The White Gorilla (1945)

THE WHITE GORILLA (1945)
Article #1628 by Dave Sindelar
Viewing Date: 8-29-2005
Posting Date: 1-26-2006
Directed by Harry L. Fraser
Featuring Ray Corrigan, Lorraine Miller, George J. Lewis

A safari guide stumbles into a trading post and tells the people there a “story” about his encounter with a white gorilla.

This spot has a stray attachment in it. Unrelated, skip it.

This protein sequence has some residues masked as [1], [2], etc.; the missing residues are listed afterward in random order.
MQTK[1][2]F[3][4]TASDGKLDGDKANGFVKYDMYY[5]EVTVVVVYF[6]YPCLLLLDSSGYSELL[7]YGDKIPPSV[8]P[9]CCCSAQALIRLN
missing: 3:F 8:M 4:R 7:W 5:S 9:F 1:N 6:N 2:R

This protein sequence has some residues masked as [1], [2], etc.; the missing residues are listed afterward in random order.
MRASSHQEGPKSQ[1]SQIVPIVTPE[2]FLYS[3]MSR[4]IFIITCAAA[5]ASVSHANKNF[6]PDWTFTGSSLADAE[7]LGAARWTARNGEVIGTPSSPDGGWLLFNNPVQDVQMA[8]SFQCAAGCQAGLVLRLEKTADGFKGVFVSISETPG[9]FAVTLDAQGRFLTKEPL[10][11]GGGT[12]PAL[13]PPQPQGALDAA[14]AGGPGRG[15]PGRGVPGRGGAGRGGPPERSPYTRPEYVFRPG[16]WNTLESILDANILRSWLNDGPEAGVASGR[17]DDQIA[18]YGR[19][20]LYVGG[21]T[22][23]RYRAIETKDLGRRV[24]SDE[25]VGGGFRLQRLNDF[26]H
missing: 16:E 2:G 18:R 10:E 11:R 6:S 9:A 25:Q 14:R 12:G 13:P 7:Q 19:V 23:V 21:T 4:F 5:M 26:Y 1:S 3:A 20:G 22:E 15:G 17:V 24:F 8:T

If there’s any other jungle movie out there that gives FORBIDDEN JUNGLE a run for its money as the worst of the jungle genre, this is the leading contender. Sometimes, I can’t decide which one is worse. Sure, FJ is absurdly bizarre, has laughable special effects at time, and features dialogue that sounds as if it were written by Ed Wood. Still, it does tell a coherent story and actually seems rather sincere. This one is a piece of cynical hackwork from the moment of conception; it’s an attempt to cobble together a feature made of about thirty minutes of new footage and thirty minutes of footage from an old serial. This would have resulted in a poor movie in the best of circumstances; however, the serial that provided the rest of the footage was a silent serial, and that makes things even worse. I’m not sure there’s even a story, but if there is one, the story told by the silent footage (which involves jungle explorers and a white boy with supernatural powers over animals) and the one told by the new footage (about an angry white gorilla and an angry black gorilla) never intersect; in fact, when it comes time to wind up the silent footage, an expedition is sent out to rescue the characters from that footage, but comes back only to say they couldn’t find anything but some bones in a tiger pit. To tie it all together, we have Ray Corrigan spending a lot of time in a tree watching things from a distance and pondering as to how he can help out, which of course he can’t, because he’s only in the new footage. Perhaps the funniest scenes here are the gorilla attacks, which, despite the fact that they’re supposed to be brutal, are anything but. The opening credits give the stars as “Ray Corrigan, Lorraine Miller, and An All-Star Cast”, the latter of which they never mention by name; I guess they must have felt that since they were all stars, no introduction was necessary. And no, I didn’t recognize a single one of them.

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